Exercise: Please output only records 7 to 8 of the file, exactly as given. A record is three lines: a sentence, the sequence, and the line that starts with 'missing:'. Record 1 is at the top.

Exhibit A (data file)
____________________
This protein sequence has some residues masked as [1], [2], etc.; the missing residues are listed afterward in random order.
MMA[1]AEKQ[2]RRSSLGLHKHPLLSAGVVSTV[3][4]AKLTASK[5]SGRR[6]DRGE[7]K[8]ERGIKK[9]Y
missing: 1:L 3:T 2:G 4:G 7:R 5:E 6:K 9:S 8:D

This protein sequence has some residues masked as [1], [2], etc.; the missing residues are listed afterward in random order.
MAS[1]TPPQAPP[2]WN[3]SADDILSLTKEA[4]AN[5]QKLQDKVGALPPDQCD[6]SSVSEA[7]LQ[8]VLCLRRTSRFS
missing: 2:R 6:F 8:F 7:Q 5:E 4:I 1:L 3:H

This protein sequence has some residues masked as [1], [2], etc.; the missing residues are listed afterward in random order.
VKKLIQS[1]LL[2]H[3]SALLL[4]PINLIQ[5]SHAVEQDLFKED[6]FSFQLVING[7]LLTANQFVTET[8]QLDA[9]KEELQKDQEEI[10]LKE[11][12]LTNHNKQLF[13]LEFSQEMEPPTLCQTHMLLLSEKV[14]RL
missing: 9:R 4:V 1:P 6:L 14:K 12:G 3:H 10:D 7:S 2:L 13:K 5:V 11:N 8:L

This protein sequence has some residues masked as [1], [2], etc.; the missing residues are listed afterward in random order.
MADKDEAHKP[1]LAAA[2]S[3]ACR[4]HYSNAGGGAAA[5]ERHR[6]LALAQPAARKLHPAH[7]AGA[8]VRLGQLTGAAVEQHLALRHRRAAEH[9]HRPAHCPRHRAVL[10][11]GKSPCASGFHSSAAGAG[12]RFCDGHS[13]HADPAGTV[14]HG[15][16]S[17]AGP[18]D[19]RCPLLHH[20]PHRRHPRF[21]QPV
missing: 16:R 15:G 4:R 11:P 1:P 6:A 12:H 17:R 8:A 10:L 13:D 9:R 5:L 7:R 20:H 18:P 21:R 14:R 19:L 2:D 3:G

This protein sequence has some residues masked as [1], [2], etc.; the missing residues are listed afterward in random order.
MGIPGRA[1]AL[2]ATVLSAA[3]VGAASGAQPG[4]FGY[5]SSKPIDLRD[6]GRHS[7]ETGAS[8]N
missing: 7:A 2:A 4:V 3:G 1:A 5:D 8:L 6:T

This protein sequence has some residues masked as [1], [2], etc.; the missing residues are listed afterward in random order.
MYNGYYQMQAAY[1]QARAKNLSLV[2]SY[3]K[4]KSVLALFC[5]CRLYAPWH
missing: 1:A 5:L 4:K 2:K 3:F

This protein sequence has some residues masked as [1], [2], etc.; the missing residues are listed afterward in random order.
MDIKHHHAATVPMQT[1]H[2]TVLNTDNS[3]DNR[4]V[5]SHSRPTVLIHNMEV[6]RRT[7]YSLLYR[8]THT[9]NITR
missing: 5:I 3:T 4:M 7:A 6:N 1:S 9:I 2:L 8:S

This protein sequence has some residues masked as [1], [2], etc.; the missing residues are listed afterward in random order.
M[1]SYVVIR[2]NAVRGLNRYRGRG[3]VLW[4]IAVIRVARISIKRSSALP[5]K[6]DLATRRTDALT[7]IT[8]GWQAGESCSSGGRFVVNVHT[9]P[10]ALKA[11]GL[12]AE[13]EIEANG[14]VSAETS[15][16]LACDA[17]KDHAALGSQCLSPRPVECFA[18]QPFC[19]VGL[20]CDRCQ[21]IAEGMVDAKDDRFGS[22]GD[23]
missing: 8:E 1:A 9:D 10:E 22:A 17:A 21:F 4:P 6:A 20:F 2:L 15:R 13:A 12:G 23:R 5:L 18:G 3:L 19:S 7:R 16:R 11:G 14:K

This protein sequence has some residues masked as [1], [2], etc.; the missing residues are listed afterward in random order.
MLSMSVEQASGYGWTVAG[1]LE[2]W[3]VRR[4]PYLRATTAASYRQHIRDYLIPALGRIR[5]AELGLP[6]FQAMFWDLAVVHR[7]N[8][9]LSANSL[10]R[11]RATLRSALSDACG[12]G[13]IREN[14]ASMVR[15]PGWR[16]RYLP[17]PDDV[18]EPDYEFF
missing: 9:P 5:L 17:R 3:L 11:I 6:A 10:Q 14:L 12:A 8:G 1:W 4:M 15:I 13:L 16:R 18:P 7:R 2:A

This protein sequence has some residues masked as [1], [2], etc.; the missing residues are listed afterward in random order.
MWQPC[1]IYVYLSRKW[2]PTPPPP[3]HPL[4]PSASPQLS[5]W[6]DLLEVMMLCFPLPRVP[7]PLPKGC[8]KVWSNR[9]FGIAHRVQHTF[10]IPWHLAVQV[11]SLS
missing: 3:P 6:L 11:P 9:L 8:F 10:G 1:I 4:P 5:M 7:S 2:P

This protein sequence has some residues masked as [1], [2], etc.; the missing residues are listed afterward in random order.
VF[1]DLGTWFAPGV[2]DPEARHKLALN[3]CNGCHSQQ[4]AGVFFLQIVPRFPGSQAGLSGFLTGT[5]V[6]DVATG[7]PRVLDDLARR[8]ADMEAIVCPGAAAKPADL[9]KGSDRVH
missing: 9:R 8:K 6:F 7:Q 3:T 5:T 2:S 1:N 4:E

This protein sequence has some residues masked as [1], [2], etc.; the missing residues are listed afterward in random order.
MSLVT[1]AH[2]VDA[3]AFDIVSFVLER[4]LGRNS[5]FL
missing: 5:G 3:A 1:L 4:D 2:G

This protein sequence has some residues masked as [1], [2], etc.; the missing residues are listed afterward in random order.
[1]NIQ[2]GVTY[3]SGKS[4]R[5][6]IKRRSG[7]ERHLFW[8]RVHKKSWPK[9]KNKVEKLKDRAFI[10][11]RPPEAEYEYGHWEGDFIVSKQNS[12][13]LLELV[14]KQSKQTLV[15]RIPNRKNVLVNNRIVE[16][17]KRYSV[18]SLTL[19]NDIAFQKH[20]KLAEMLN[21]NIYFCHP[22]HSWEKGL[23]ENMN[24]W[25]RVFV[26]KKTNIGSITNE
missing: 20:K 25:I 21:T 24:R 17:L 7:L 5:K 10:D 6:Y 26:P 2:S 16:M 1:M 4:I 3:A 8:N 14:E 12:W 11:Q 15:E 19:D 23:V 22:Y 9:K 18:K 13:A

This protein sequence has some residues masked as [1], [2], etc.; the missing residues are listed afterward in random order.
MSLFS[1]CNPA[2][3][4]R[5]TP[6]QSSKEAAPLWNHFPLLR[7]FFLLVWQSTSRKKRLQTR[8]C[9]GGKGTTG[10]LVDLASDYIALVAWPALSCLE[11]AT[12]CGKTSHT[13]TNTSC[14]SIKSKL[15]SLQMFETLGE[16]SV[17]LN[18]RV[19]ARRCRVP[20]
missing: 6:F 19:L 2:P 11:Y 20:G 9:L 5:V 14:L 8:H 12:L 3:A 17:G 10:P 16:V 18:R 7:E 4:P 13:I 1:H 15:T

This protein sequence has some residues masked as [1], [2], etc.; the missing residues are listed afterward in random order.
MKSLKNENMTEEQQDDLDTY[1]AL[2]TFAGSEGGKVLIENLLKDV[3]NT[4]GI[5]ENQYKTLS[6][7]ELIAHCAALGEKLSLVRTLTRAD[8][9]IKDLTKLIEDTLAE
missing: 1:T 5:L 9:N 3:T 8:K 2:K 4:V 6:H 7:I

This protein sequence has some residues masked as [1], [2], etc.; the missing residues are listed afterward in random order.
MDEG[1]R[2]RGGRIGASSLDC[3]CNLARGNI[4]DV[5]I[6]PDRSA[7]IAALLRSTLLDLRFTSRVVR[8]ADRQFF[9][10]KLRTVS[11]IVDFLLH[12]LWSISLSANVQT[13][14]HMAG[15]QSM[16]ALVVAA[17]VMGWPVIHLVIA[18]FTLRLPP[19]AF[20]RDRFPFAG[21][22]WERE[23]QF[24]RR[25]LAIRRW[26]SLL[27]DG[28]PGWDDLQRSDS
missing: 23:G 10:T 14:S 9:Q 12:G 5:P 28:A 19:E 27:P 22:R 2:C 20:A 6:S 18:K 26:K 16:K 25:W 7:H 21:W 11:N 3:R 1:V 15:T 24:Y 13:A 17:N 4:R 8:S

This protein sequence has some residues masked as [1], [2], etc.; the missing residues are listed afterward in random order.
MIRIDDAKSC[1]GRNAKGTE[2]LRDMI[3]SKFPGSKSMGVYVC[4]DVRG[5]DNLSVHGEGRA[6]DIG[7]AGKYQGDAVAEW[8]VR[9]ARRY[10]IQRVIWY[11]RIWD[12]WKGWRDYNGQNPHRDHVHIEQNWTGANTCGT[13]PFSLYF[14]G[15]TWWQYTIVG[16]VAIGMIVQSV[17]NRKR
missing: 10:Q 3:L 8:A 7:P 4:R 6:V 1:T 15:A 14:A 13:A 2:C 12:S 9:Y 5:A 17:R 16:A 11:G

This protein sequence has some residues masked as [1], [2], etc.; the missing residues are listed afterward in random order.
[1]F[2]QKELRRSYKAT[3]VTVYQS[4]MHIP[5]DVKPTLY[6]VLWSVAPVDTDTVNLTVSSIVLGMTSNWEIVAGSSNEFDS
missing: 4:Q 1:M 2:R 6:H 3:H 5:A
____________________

This protein sequence has some residues masked as [1], [2], etc.; the missing residues are listed afterward in random order.
MDIKHHHAATVPMQT[1]H[2]TVLNTDNS[3]DNR[4]V[5]SHSRPTVLIHNMEV[6]RRT[7]YSLLYR[8]THT[9]NITR
missing: 5:I 3:T 4:M 7:A 6:N 1:S 9:I 2:L 8:S

This protein sequence has some residues masked as [1], [2], etc.; the missing residues are listed afterward in random order.
M[1]SYVVIR[2]NAVRGLNRYRGRG[3]VLW[4]IAVIRVARISIKRSSALP[5]K[6]DLATRRTDALT[7]IT[8]GWQAGESCSSGGRFVVNVHT[9]P[10]ALKA[11]GL[12]AE[13]EIEANG[14]VSAETS[15][16]LACDA[17]KDHAALGSQCLSPRPVECFA[18]QPFC[19]VGL[20]CDRCQ[21]IAEGMVDAKDDRFGS[22]GD[23]
missing: 8:E 1:A 9:D 10:E 22:A 17:A 21:F 4:P 6:A 20:F 2:L 15:R 13:A 12:G 23:R 5:L 18:G 3:L 19:S 7:R 16:R 11:G 14:K